There is no poet in any language of more extravagant wit and wisdom than old Geoffrey Chaucer, and no more universal, but for the challenge of the language. Like Homer in Greek, Dante in Italian, Chaucer set the bar too high for anyone ever to exceed him. And how fundamentally English he was, as if all the "personality" of our literature flowed from the same cultural spring!
My generation may have been almost the last to memorize the Prologue to the Canterbury Tales and to learn the few easy rules of pronunciation and syntax we needed to enjoy Chaucer. Helas! The times, they are a-changing. Still, a few years ago I had an irrational lust to revive my ability to read Middle English, just for fun. I discovered that there were audio-books of many of the Canterbury Tales, including the Wife of Bath's salacious masterpiece. Of all Chaucer's dramatis personae, the Wife of Bath is surely the most humanly convincing, the randy old dame! "Why, I'm probably just the right age to be husband number six," thought I. So I ordered this CD. By the time the CD reached me, I'd forgotten my urge to make use of it. In fact, I forgot I had it until yesterday, when it somehow popped out of the shelf at me.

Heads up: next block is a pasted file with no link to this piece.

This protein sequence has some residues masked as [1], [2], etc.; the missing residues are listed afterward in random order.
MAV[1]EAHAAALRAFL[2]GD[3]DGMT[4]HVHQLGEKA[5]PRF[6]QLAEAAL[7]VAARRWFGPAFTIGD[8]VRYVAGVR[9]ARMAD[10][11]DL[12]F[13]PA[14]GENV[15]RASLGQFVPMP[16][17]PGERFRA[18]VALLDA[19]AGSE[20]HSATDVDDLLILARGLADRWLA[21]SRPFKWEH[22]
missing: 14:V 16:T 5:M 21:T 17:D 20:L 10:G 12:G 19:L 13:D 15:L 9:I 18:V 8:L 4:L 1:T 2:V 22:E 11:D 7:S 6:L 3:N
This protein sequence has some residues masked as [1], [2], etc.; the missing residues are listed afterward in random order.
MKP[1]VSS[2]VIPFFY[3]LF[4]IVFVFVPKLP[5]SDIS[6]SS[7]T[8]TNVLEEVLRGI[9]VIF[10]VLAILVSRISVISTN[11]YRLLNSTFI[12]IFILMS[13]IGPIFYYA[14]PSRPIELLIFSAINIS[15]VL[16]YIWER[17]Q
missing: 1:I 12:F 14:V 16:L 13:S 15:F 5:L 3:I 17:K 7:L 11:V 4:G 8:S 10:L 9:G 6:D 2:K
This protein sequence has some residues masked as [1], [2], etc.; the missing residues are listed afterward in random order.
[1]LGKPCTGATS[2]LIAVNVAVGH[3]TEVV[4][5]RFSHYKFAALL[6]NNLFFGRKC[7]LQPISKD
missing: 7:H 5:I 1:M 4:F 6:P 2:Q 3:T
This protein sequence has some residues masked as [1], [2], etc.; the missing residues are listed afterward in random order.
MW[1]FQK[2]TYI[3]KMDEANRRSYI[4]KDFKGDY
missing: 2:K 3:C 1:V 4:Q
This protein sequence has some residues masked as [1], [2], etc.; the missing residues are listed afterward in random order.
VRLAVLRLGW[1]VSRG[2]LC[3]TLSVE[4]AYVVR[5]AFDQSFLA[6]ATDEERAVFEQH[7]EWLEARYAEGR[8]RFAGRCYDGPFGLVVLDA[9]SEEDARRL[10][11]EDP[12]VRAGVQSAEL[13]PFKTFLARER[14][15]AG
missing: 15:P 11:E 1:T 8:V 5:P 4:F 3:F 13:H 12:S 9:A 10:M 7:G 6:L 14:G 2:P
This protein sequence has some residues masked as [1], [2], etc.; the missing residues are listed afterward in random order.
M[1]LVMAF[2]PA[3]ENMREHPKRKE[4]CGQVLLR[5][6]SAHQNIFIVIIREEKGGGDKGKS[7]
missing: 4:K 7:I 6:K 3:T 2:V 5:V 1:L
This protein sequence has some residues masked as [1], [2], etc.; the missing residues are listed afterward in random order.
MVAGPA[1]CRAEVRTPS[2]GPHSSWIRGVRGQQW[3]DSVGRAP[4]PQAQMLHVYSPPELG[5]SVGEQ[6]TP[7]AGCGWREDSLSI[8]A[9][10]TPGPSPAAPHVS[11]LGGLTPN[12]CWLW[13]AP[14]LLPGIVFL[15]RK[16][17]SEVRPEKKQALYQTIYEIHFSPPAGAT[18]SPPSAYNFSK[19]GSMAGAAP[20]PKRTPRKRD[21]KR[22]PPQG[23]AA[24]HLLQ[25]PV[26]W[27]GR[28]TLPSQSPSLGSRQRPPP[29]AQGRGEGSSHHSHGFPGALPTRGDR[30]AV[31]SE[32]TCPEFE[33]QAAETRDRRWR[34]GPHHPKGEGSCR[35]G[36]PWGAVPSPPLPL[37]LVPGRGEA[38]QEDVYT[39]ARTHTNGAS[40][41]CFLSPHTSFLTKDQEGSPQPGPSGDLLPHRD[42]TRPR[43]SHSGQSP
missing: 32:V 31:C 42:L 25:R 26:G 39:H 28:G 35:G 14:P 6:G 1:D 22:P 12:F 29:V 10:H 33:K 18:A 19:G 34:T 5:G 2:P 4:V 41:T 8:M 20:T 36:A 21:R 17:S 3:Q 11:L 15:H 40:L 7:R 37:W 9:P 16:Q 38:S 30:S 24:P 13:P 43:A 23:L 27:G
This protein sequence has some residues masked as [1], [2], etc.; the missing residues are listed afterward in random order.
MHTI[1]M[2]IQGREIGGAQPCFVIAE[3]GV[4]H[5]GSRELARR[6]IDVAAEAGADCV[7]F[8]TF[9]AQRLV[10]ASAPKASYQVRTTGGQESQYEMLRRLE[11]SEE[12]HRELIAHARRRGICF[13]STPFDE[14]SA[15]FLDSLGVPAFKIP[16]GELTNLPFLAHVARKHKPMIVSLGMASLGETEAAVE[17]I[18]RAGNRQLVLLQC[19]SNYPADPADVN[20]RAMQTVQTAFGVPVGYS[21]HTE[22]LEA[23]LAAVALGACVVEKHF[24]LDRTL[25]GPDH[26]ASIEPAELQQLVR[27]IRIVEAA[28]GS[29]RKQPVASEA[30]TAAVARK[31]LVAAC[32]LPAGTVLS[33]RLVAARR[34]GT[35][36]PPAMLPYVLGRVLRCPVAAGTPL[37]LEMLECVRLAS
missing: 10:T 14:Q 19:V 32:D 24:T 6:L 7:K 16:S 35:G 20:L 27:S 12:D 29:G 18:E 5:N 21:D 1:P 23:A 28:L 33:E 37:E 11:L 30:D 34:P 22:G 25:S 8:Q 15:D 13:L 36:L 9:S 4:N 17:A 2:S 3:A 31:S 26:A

Elizabeth Salter and her unnamed male foil speak the poetry of Chaucer with enough 'naturalness' to persuade me, particularly since recording technology was still rather crude in the 1300s. With the ability to pause the disk by remote, I find that I can follow the most familiar parts of the Wife's narrative comfortably. For most of the tale, however, I have to keep my eyes on the text. I wouldn't mind if Salter had delivered her words just a trifle slower, but then perhaps the rollicking cadences wouldn't have frolicked so mirthfully. There are lots of editions of the Canterbury Tales available with old and new English on facing pages, making the effort much easier.
This is probably not everyone's idea of fun, what with movies of Beowulf starring naked babes as Grendel's Mother and such. But Chaucer is too good to be lost. If YOU the parents of America no longer have the willpower to compel your teenagers to labor through the Canterbury Tales, then it's YOUR obligation to do so yourselves!